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3 hours ago, The Computer Audiophile said:

I must disagree. Someone’s opinion that Mozart is better than Britney is fine, but there’s no such thing as objectively better in art. 

While you are right. Humanity’s collective regard for any art or artist forms the hierarchy that ranks both. That ranking puts Mozart higher than Britany Spears (and most everybody else), so basically we grow up being told that a Bach,  a Beethoven, and a Mozart represent the highest attainment of Western culture. - even if personally, many of us don’t appreciate their music and some of us have never heard any of their work, we know the names, and we know that they are considered the pinnacle of our civilization.

George

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9 minutes ago, The Computer Audiophile said:

I’d take that Britney song over anything from Mozart any day. Heck, Mozart couldn’t even sing!  At least Britney could sing with studio help. More than Mozart can say. 
 

 

Britney more entertaining than Mozart, you gotta be kidding, Chris x-D

 

 

IMO without Amadeus there would be no e.g. some of Hendrix guitar tricks!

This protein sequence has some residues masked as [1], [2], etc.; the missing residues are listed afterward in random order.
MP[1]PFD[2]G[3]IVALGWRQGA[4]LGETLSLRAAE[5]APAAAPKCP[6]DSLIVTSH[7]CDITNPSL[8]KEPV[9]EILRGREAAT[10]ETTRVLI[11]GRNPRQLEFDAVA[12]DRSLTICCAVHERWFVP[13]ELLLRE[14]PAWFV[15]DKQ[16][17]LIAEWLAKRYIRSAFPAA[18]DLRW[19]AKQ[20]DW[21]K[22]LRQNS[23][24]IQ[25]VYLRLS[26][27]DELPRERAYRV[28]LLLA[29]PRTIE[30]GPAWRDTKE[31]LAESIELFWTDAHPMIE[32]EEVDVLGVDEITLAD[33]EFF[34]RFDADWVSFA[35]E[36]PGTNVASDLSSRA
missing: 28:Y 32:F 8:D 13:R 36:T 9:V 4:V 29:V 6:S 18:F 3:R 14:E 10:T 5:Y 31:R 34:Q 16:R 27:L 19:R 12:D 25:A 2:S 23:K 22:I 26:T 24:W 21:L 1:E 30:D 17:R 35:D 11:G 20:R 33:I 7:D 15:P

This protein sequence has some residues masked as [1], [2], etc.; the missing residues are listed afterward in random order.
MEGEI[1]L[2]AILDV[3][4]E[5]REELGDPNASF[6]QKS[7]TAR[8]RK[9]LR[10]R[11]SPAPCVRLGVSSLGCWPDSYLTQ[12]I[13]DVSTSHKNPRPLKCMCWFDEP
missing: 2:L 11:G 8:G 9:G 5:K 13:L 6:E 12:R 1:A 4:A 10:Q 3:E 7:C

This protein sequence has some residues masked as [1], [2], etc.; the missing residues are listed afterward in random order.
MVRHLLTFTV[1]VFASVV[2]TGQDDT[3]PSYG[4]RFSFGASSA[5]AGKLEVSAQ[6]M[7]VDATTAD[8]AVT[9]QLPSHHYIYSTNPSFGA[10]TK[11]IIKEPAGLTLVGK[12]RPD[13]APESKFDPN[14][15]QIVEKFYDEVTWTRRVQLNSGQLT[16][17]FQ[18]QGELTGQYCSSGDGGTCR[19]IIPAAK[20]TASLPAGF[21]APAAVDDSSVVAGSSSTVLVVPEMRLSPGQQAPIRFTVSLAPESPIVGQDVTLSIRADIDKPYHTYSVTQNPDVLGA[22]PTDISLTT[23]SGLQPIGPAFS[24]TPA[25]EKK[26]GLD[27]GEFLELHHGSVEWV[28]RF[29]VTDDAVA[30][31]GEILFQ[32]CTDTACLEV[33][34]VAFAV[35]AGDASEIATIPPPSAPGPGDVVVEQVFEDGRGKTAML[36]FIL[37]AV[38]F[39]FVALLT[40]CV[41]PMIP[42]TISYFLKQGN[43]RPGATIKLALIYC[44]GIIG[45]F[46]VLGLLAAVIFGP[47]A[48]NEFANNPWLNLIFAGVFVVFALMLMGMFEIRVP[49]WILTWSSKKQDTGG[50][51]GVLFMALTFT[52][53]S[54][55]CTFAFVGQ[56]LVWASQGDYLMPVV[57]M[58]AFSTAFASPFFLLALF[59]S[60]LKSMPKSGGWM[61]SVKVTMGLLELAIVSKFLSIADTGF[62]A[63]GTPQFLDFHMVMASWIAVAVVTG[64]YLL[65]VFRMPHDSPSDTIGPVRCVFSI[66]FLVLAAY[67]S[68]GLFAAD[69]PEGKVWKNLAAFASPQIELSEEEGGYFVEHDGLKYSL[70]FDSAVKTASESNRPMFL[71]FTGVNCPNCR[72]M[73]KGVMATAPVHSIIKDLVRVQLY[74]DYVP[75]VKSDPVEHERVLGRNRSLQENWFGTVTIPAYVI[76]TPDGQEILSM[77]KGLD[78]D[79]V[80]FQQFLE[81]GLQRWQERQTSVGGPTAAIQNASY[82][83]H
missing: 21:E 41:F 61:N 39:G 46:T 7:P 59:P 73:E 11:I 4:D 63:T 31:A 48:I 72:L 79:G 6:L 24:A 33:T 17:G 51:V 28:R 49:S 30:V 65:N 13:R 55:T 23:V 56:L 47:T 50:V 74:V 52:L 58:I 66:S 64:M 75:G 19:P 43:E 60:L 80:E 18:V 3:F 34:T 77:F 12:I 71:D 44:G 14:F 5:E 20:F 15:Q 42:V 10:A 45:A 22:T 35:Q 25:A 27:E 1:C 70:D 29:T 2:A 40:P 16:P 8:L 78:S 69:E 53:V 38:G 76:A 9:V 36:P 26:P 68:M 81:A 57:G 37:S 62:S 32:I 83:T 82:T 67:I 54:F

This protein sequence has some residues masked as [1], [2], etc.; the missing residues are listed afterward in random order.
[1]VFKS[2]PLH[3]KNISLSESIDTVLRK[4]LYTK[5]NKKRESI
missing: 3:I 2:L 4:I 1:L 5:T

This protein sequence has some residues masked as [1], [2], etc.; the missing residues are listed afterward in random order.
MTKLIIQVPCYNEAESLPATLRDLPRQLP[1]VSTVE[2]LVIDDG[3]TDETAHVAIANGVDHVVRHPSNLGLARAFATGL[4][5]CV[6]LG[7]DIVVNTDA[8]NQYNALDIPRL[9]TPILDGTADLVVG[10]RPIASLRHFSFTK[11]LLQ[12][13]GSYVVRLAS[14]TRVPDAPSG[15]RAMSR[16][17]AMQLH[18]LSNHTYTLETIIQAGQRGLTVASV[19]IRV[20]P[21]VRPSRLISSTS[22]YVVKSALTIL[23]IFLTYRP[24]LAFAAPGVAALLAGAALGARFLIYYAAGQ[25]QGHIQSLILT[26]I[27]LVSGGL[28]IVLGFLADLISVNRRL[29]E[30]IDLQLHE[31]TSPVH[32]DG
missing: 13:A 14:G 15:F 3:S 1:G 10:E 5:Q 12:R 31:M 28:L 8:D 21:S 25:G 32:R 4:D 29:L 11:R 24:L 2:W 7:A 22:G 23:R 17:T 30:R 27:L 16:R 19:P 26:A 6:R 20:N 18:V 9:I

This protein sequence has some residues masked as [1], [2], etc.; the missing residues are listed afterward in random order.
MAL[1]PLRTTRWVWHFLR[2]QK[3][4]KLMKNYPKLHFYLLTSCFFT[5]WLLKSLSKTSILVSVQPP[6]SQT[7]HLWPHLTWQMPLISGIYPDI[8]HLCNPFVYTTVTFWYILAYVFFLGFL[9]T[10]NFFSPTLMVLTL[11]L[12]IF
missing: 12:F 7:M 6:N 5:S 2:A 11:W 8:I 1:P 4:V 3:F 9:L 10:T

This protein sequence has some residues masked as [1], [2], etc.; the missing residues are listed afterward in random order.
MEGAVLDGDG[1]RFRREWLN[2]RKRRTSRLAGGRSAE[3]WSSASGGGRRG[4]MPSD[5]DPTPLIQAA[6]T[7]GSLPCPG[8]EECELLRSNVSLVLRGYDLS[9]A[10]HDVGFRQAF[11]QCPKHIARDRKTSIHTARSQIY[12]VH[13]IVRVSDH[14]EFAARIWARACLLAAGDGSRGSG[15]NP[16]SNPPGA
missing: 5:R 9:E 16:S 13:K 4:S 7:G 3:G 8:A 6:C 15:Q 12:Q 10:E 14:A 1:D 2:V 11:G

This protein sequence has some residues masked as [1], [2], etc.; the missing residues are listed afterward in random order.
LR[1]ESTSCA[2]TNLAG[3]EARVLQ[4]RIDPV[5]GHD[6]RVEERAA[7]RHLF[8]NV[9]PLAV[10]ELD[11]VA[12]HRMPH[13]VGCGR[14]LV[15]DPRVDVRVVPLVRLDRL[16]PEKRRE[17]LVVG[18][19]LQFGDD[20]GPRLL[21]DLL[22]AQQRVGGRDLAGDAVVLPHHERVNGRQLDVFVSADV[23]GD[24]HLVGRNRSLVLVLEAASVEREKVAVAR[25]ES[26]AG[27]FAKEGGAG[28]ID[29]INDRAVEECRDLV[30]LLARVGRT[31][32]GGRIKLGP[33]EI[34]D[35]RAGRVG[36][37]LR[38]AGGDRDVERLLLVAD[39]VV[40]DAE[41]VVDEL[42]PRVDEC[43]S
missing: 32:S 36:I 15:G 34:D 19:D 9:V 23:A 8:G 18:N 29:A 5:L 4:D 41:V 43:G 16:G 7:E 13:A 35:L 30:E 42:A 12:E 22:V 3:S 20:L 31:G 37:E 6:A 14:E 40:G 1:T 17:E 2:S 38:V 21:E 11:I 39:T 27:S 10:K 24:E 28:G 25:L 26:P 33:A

:D

What’s true of all the evils in the world is true of plague as well.
It helps men to rise above themselves.
 
  ―  Albert Camus, The Plague.

 

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Without commenting on the musical tastes and choices of others (chacun son goût), I will only note that Mozart died in 1791. There aren't many people who are remembered for over two centuries, let alone composers whose work is still widely performed and recorded by contemporary artists who think they can find and add something new.  

 

 

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35 minutes ago, Mayfair said:

Without commenting on the musical tastes and choices of others (chacun son goût), I will only note that Mozart died in 1791. There aren't many people who are remembered for over two centuries, let alone composers whose work is still widely recorded by contemporary artists who think they can find and add something new.  

 

 

 

I agree. Somehow I tend to think that even the greatest today BS fans will not remember her in 200 years from now..  ;)

 

BTW frankly, I think 'Ooops..' is a very catchy sing and I quite like it, just like I like pieces I mentioned on 'Bizarre Music..' thread.

I also think everyone has a constitutional right to like songs like this one. Music and art evaluation is IMO at least to the same degree subjective as objective after all..

:)

What’s true of all the evils in the world is true of plague as well.
It helps men to rise above themselves.
 
  ―  Albert Camus, The Plague.